near-far problem.
 This chapter first covers handoff strategy used in IS-95 CDMA and then focuses on powercontrol schemes for the reverse and forward link.
 10.2Types of Handoff
 There are four types of handoff:1.
 Intersector or softer handoff.
 The mobile communicates with two sectors of the samecell (see Fig. 10-1). A RAKE receiver at the base station combines the best versions of the voice frame from the diversity antennas of the two sectors into a single traffic frame.2.
 Intercell or soft handoff.
 The mobile communicates with two or three sectors of differ-ent cells (see Fig. 10-2). The base station that has the direct control of call processing
Figure 10-1
Softer Handoff
Figure 10-2
Soft HandoffCell A Cell BCell A Cell B
αβγ αβγ 
Cell C
ααβββγ γ γ α
Two-Way Soft Handoff Three-Way Soft Handoff
 CDMA95.10 Page 182 Monday, December 6, 1999 12:35 PM
 Types of Handoff183
 during handoff is referred to as the
 primary base station
 . The primary base station caninitiate the forward control message. Other base stations that do not have control overcall processing are called the
secondary base stations
 . Soft handoff ends when eitherthe primary or secondary base station is dropped. If the primary base station is dropped,the secondary base station becomes the new primary for this call. A three-way softhandoff may end by first dropping one of the base stations and becoming a two-waysoft handoff.The base stations involved coordinate handoff by exchanging information viaSS7 links. A soft handoff uses considerably more network resources than the softerhandoff.3.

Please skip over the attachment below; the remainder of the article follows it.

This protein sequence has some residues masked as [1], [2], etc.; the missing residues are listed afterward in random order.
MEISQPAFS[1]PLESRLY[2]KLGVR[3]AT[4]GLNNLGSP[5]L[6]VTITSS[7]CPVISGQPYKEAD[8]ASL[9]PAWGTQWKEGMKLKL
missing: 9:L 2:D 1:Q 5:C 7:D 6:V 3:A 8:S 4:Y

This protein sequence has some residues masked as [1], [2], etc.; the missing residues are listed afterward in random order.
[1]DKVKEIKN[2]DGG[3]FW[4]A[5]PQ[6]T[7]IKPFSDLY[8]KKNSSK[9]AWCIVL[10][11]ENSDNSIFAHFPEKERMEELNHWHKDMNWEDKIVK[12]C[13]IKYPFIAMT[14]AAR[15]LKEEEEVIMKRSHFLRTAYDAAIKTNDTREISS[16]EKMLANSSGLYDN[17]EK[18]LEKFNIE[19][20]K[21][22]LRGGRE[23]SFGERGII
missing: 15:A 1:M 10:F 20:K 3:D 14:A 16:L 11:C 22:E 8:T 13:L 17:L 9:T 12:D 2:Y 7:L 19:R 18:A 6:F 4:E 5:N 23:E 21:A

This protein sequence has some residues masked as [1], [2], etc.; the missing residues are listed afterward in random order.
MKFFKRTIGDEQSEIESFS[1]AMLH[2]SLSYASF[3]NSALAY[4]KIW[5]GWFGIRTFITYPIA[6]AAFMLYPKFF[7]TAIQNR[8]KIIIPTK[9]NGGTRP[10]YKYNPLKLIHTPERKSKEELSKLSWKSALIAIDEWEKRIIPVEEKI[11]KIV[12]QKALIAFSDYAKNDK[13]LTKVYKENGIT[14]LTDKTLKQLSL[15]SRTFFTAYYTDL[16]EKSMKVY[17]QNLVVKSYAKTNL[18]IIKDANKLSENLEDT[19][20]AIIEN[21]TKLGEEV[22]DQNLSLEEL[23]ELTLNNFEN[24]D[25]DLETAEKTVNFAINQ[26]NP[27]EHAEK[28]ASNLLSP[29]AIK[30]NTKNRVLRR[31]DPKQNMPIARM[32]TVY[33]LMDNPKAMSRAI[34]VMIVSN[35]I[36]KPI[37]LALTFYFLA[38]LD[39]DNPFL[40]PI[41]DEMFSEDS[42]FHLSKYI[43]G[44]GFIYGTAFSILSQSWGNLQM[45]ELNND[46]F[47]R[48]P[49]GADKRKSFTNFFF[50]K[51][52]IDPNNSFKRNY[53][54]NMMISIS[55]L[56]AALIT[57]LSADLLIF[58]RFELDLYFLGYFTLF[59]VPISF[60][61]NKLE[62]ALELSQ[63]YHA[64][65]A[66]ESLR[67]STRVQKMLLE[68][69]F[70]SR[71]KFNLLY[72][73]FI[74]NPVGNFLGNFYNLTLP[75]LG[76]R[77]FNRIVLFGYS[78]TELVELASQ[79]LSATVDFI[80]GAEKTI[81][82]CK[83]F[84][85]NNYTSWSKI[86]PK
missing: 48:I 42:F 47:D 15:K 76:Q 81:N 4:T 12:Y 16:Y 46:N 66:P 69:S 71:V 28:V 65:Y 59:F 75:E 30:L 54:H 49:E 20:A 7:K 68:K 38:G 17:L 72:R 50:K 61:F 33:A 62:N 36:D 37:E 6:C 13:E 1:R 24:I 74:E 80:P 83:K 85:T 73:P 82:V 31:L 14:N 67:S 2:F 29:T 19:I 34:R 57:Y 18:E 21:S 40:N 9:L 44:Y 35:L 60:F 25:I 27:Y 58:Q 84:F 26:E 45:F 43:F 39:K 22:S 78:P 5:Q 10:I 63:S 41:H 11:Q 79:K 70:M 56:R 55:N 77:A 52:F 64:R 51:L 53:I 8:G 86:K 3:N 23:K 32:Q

Soft-softer handoff.
 The mobile communicates with two sectors of one cell and onesector of another cell (see Fig. 10-3). Network resources required for this type of hand-off include the resources for a two-way soft handoff between cell A and B plus theresources for a softer handoff at cell B.4.
 Hard handoff.
 Hard handoffs are characterized by the
strategy. Theconnection with the old traffic channel is broken before the connection with the newtraffic channel is established. Scenarios for hard handoff include
 Handoff between base stations or sectors with different CDMA carriers
 Change from one pilot to another pilot without first being in soft handoff with thenew pilot (disjoint active sets)
 Handoff from CDMA to analog, and analog to CDMA
 Change of frame offset assignment—CDMA traffic frames are 20 ms long. Thestart of frames in a particular traffic channel can be at 0 time in reference to a sys-tem or it can be offset by up to 20 ms (allowed in IS-95). This is known as the
  frame offset 
 . CDMA traffic channels are assigned different frame offset to avoidcongestion. The frame offset for a particular traffic channel is communicated tothe mobile. Both forward and reverse links use this offset. A change in offset
Figure 10-3
Soft-Softer Handoff
αβαγ βγ 
Cell A Cell B
 CDMA95.10 Page 183 Monday, December 6, 1999 12:35 PM

You're Reading a Free Preview

/*********** DO NOT ALTER ANYTHING BELOW THIS LINE ! ************/ var s_code=s.t();if(s_code)document.write(s_code)//-->